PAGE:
Their honeymoon gets sidetracked when legendary director Sir Cedric Parmeley enters his 25-year-old rockumentary Playing in the Dark into competition at the Cannes Film Festival, and asks Blacklight to perform a free show at Frejus, near Cannes, to support it.
But the film Parmeley screens the night before the Festival opens is not the film the band approved. In that ninety minutes of footage is evidence of an old hate crime, the only kind for which there's no statute of limitations.
The men who perpetrated that crime have been hiding in plain sight in beautiful Provence. Their leader is a revenant from Homicide Lieutenant Patrick Ormand's past. And Ormand will stop at nothing to take him down--even if it means putting the band in the crosshairs of a sniper's scope on the red carpet at Cannes.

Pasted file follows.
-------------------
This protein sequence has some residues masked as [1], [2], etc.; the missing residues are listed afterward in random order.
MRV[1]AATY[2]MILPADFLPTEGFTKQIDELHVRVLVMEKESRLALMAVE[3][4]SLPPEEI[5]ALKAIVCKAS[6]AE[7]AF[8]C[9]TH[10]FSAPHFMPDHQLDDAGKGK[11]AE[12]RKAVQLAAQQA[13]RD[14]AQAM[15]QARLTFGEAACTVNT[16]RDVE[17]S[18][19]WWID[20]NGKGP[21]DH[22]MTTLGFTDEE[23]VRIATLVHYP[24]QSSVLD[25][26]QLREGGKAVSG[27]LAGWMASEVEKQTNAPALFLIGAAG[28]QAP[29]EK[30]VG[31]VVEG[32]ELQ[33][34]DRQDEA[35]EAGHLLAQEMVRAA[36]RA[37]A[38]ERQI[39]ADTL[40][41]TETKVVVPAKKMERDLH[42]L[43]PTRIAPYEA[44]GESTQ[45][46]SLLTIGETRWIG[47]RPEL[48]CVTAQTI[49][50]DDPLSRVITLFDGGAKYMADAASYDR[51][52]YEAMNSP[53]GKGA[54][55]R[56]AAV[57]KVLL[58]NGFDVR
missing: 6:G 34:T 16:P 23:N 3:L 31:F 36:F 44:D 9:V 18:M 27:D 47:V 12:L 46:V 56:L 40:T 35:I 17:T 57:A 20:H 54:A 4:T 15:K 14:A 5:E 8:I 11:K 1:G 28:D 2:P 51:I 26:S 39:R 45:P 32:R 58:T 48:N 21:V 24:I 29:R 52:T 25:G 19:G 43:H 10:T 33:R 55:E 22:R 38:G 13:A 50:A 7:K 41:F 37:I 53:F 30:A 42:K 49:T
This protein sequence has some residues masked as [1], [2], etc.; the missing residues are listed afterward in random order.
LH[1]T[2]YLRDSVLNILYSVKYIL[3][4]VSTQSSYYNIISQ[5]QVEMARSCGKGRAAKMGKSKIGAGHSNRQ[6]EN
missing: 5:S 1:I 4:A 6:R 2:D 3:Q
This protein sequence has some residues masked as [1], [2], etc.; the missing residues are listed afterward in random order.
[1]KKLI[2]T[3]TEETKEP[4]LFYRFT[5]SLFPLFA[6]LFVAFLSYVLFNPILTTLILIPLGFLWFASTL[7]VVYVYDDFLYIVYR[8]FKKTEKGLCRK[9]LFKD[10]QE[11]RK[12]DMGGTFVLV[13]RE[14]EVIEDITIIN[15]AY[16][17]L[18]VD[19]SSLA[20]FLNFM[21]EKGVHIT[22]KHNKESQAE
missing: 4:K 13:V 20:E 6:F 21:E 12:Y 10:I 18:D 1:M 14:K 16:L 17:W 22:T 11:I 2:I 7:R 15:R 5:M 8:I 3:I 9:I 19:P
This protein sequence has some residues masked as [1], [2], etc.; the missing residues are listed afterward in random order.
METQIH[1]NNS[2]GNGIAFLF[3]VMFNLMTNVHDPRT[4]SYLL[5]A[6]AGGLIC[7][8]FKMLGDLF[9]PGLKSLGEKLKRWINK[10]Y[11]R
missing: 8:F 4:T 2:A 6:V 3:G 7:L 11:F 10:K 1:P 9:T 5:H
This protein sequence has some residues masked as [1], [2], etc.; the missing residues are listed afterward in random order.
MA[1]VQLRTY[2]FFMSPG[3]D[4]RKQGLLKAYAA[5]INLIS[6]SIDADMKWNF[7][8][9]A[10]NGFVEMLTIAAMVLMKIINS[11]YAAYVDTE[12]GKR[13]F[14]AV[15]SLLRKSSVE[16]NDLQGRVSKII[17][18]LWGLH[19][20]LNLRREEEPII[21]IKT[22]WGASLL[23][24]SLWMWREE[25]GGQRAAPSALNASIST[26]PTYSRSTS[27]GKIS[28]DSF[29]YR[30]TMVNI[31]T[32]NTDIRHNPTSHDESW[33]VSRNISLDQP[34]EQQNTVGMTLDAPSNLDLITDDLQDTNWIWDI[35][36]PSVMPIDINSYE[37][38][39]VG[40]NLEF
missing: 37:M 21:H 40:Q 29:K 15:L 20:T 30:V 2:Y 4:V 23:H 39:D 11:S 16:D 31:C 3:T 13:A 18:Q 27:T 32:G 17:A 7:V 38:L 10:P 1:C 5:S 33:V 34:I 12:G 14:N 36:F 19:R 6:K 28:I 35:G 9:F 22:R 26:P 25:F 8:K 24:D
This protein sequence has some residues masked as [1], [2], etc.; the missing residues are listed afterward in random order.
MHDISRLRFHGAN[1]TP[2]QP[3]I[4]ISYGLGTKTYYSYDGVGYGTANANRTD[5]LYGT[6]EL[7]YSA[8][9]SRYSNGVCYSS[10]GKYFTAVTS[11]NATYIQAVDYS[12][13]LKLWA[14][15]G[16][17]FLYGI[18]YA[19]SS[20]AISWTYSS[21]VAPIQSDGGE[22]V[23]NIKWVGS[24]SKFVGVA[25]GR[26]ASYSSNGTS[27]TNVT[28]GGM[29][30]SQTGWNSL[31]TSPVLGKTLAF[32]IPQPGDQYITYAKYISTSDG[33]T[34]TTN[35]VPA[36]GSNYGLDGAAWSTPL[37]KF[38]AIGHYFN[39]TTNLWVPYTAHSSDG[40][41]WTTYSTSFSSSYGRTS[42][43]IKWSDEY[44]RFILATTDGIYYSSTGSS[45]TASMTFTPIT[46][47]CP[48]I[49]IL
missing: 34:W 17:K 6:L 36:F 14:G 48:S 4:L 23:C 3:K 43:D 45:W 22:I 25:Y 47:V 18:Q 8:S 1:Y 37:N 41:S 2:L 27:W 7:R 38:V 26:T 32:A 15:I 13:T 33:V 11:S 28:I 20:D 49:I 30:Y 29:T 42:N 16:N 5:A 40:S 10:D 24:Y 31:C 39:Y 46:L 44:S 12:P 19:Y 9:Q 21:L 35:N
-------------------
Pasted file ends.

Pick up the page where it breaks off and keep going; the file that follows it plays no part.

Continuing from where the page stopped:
Most Helpful Customer Reviews
I love Deborah Gravien's JP Kincaid series. Technically they're mysteries and there will be a dead body around (generally of someone who deserves what he gets), but the stories are deeply psychological and powerfully romantic as JP and Bree, the love of his life, work their way through years of accumulated issues and habits. But most of all, the series is about the joy and passion of creating music. Grabien makes the musicians' world come intensely alive like no other writer I've read. In London Calling, we go from a honeymoon in Londo to the Cannes Film Festival to the danger generated by a long ago hate crime. I recommend reading the series in order.